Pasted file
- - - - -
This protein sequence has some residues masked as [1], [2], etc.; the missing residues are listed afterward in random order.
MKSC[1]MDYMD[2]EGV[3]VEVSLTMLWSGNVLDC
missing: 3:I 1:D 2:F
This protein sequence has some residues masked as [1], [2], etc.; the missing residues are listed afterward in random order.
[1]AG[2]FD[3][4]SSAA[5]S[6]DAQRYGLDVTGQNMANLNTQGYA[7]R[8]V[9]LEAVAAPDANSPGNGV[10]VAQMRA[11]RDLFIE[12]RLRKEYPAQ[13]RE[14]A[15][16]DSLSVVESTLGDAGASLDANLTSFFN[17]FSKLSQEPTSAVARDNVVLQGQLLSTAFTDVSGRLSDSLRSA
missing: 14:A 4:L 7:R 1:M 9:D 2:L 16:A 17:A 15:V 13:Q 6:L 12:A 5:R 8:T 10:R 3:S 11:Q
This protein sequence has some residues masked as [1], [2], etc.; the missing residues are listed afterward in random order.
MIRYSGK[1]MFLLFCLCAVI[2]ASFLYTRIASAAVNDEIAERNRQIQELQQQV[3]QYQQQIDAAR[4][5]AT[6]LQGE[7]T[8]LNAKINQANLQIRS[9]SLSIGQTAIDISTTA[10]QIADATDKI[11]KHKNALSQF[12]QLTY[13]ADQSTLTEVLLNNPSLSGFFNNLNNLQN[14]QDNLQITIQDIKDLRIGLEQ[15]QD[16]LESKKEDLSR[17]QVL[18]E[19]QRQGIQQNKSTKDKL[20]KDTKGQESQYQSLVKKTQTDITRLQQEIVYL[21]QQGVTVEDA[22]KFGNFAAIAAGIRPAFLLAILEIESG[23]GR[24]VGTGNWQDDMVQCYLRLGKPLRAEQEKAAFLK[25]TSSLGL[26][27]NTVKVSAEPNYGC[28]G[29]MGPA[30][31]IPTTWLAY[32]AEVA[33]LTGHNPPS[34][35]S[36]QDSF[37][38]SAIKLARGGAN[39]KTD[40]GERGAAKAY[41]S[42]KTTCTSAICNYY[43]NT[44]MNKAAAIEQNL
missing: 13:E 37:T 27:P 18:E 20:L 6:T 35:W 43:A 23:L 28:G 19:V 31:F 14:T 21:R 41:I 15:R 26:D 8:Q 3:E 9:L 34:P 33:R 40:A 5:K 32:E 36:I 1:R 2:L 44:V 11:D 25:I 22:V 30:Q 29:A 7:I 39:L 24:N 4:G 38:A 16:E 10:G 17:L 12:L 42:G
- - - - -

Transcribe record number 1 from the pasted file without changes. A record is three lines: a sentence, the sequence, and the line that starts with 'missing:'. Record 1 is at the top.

This protein sequence has some residues masked as [1], [2], etc.; the missing residues are listed afterward in random order.
MKSC[1]MDYMD[2]EGV[3]VEVSLTMLWSGNVLDC
missing: 3:I 1:D 2:F